by Jean Rook / Daily Express
5th May 1976
Interviewing David Bowie is a scarring experience. To showbiz, he is a super-planet. To rock, a messiah. To his fans, a god. To his pensioned Beckenham mother, an ungrateful little rotter who doesn’t even send her postcards from California.
To the nervous, Bowie is sinister. A leader of troops of youths who wear his thirties suits and slicked-back hair like uniforms. The nearest the world could come to a Fourth Reich. Waiting for him is the worst. It makes you sweat, like Godot. And his bodyguard of what look like storm-troopers in black leather pants doesn’t help.
Physically, Bowie is not disappointing. He looks terribly ill. Thin as a stick insect. And corpse pale as if his lifeblood had all run up into his flaming hair. Did Bowie say that Britain needs a fascist Prime Minister and that, at 28, he is the man to fit the goose-stepping boots? Bowie would blush if he could spare the blood.
‘If I said it – and I’ve a terrible feeling I did say something like it to a Stockholm journalist who kept asking me political questions – I’m astounded anyone could believe it. I have to keep reading it to believe it myself. I’m not sinister. I’m not a great force – Well, not that sort of force. I don’t stand up in cars waving to people because I think I’m Hitler. I stand up in my car waving to fans – I don’t write the captions under the picture.’
So long as it’s publicity, does it matter?
‘Yes, it does. It upsets me. Strong I may be. Arrogant I may be. Sinister I’m not.’
Then why look it?
‘How do I look?’
Like Dracula, Berenice, a zombie or an emaciated Marlon Brando playing a Hitler youth.
‘No, no, no’ – his still faintly Brixtonian voice snaps, and when he slaps a thigh, as thin as your wrist, you’re scared it win be the next to go. ‘I’m Pierrot. I’m Everyman. What I’m doing is theatre, and only theatre. All this business about me being able to raise 7000 of my, troops at the Empire Pool by raising one hand is a load of rubbish. In the first place the audience is British, and since when will the Brits stand for that? What you see on stage isn’t sinister. It’s pure clown. I’m using myself as a canvas and trying to paint the truth of our time on it. The white face, the baggy pants – they’re Pierrot, the eternal clown putting over the great sadness of 1976.’ He asks if I remember him as Ziggy Stardust. Who could forget him in high heels, a scarlet bottle-brush hair-do, one chandelier ear-ring, and more Max Factor than Marilyn Monroe?
‘Ziggy was putting over the bizarre in our time. Now Bowie’s putting over the sadness.’
If you hadn’t seen – and heard – Bowie perform, you’d accuse him of swotting up the lyrical phrases for the interview.
In fact Bowie is a poet, possibly a modem-day genius.
What W. B. Yeats – referring to an Irish dustman – called ‘living poetry flows from his death-pale lips (pancake make-up, and not, thank God, leukaemia).
He describes his one earring, Ziggy Stardust period as ‘looking like a cross between Nijinsky and Woolworth’s’ without self-consciousness of his own cleverness. The words his mother wouldn’t understand pour naturally out of him. Like Dylan Thomasian chat.
This would bring us to the rumoured feud with his mother, if I can get up the guts to ask the question that nearly stopped The Russell Harty Show when Harty had the nerve to ask it.
‘What would you like to say about your mother?’ I asked of the millionaire whom his mother claims leaves her to languish on an £l.50 a week pension. The ice blue-green-grey eyes that froze Russell Harty to his chair, swivelling with terror, meet mine. The bones in the aesthetic face are cold.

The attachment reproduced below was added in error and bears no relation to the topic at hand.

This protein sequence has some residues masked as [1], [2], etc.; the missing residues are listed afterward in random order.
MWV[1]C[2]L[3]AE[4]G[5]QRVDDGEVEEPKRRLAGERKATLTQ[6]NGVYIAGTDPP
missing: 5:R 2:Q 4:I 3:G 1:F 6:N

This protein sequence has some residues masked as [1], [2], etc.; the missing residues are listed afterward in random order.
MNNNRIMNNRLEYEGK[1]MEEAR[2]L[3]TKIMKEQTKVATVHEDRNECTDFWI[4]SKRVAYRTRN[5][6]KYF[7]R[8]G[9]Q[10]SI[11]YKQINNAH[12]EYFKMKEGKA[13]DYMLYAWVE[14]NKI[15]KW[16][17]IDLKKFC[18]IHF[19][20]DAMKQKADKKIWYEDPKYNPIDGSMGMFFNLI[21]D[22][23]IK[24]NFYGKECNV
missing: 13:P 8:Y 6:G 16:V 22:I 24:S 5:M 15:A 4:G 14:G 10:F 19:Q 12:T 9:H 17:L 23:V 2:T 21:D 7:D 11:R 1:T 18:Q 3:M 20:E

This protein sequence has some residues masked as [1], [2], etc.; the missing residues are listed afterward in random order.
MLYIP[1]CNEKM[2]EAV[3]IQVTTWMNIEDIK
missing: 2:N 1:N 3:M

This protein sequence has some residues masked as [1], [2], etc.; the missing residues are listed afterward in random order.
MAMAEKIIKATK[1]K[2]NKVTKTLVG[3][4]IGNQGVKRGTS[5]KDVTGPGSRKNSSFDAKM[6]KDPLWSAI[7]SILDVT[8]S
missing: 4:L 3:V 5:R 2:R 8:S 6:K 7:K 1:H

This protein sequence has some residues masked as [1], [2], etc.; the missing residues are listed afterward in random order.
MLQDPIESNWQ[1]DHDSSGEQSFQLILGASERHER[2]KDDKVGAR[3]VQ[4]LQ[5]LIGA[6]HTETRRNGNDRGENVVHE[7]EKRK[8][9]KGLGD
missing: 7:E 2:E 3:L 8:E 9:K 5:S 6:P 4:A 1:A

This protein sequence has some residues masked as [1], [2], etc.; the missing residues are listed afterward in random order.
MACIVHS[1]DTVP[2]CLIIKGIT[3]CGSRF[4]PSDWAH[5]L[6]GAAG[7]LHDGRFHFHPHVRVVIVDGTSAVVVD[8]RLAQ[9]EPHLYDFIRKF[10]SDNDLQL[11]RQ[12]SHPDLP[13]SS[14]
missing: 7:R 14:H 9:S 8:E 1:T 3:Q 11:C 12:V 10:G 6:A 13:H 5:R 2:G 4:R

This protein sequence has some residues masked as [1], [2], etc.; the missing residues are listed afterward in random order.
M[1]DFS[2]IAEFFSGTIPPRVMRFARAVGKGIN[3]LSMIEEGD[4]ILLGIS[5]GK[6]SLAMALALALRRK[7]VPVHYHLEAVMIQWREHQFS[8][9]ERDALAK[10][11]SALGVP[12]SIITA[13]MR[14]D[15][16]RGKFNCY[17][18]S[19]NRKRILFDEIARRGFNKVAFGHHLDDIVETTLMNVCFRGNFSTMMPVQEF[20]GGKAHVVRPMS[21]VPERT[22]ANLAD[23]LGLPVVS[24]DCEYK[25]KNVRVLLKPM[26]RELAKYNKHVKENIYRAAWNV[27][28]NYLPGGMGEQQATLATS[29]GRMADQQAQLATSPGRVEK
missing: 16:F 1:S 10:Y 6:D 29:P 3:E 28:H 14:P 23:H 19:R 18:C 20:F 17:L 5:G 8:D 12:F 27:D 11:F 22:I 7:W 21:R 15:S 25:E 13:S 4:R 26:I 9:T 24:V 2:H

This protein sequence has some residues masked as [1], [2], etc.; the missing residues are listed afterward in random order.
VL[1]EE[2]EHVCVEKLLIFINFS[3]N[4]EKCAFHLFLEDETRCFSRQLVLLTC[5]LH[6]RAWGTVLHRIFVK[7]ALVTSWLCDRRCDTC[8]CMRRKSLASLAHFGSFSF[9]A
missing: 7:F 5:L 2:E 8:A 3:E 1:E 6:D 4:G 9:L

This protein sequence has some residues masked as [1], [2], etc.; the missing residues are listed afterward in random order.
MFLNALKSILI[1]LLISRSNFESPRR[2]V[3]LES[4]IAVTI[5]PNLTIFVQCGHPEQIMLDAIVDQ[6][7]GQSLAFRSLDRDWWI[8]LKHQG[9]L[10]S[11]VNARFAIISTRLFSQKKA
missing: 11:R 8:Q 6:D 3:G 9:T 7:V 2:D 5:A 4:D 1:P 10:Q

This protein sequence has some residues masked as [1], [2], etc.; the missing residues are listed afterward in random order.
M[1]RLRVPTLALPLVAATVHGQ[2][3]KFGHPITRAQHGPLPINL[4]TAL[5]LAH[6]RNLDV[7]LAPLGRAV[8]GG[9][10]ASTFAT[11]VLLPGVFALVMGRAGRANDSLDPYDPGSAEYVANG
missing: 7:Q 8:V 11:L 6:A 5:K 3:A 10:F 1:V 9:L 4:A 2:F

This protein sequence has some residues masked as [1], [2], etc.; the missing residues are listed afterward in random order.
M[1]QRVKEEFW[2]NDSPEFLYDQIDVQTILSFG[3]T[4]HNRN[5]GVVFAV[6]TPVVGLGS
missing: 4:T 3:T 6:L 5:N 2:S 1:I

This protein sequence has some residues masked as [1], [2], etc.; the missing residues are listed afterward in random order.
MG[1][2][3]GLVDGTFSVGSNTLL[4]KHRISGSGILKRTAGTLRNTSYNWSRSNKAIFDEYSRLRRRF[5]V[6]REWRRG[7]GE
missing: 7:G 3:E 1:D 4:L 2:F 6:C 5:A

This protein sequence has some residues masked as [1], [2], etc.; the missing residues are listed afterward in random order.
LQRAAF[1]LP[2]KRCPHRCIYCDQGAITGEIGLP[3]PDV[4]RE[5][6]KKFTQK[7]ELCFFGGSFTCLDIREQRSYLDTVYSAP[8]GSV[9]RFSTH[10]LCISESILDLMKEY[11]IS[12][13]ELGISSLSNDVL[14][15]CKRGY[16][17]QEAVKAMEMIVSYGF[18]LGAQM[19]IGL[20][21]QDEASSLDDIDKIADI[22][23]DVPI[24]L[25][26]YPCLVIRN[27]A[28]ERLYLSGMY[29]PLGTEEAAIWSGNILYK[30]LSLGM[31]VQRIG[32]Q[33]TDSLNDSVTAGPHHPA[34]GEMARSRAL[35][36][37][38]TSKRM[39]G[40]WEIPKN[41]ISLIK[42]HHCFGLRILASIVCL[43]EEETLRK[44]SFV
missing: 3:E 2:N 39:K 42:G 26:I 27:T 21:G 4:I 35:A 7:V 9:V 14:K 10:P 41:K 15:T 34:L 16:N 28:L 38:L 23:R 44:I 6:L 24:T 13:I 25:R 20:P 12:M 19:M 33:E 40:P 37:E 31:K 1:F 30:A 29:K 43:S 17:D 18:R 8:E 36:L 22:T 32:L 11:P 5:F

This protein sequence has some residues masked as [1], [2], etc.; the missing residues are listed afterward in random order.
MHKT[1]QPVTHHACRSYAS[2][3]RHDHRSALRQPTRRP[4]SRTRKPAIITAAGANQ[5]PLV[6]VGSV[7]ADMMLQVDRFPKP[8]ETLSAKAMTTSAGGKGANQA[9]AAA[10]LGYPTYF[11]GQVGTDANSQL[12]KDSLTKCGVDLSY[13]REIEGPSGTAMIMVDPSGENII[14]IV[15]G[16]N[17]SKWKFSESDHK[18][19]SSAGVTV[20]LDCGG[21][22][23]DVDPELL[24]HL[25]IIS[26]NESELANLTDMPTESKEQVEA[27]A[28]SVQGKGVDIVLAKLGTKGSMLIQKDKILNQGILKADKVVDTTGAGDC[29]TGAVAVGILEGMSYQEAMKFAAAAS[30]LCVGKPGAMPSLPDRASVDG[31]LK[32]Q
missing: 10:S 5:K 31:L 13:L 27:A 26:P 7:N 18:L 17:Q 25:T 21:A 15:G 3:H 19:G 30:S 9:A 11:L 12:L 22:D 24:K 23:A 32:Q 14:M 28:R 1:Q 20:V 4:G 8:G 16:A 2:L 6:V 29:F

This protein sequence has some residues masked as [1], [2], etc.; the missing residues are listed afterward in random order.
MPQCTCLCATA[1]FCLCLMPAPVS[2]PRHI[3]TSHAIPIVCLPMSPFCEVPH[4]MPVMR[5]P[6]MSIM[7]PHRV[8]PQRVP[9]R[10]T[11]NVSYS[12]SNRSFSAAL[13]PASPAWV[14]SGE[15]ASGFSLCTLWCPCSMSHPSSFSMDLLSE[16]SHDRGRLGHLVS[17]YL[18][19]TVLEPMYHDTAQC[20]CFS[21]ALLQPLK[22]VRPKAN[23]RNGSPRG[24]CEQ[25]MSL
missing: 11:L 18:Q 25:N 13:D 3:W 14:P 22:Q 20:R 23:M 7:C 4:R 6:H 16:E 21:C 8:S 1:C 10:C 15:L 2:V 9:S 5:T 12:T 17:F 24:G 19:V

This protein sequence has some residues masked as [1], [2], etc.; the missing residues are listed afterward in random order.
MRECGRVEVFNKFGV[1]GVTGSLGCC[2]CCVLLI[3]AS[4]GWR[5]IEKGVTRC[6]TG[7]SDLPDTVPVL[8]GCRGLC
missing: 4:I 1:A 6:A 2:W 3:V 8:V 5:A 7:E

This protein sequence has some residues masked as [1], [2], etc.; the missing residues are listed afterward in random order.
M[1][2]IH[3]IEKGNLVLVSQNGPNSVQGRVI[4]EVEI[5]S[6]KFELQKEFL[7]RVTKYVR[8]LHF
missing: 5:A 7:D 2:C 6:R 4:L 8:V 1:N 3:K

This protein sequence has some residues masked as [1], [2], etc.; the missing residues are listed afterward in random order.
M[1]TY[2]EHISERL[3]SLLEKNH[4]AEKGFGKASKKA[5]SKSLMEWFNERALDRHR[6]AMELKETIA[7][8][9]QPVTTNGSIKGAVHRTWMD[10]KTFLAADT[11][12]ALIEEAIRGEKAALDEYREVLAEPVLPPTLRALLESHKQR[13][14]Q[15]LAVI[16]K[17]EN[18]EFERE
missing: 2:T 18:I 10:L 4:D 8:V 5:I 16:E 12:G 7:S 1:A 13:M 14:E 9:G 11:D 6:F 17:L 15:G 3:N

‘Nothing,’ Bowie said.
By comparison, asking about his off-beat sex life would seem safe. Bowie has, at various times, declared himself all things to all women. Or men, without embarrassment. His wife Angie has spoken freely of free love as and when it comes. The fact remains that the Bowies’ seven-year itchless marriage has lasted. Yesterday, they were together at his secret London hide-out – Angie glamorous, thinner even than he is, with ginger eye make-up to match his hair, and looking incestuously like his twin sister. Asked if she expects to be married to the man she seldom sees in ten years’ time, she unhesitatingly says yes. When Bowie says, of her, ‘How could I ever let go of this divine being?’, he means it.
All this, added to their surrealistic sex views, if not sex life, should be confusing to their 5-year-old son Zowie, but somehow isn’t. What do you tell a kindergarten child about his red-haired, white-faced, mascara’d father? ‘That that’s the way Daddy makes his money,’ said Bowie. When Bowie becomes David Jones, proud father and talks of his son’s pony-riding and French lessons, his image cracks up. Even the bones in the incredibly beautiful and terrifyingly unisex face soften.
‘Are you telling me Bowie is just another doting parent at heart?’ I said.
‘Yes, yes, it’s all there – of course it is,’ Bowie smiles, and the Brixton-born Jones boy comes through. Looking back on ‘shy, quiet’ David Jones, how does David Bowie see him?
‘I liked him. I still like him if I could only get in touch with him,’ said Bowie, who has an unnerving habit of talking about himself as if he were in the past. ‘We’ve been apart for a long time, and I’ve so many more changes to make. Jones is real. Bowie isn’t real. There’s nothing real about standing up in front of 7000 people. I suppose that doing that is a bit sinister when you think about it but, if it is, the only person I brainwash and scare stiff is myself.’
The bodyguard is looking nervous. I dick my notebook and shake the leader’s skeletal hand. I’m surprised – and even game to tell his mother – that I’ve found David Bowie one of the most mystical, exquisite, thoroughly odd and totally nice people I’ve ever met.
‘Don’t be surprised,’ said Bowie the god, standing up and looking like David Jones in need of a good feed. ‘After all, it is only rock and roll.’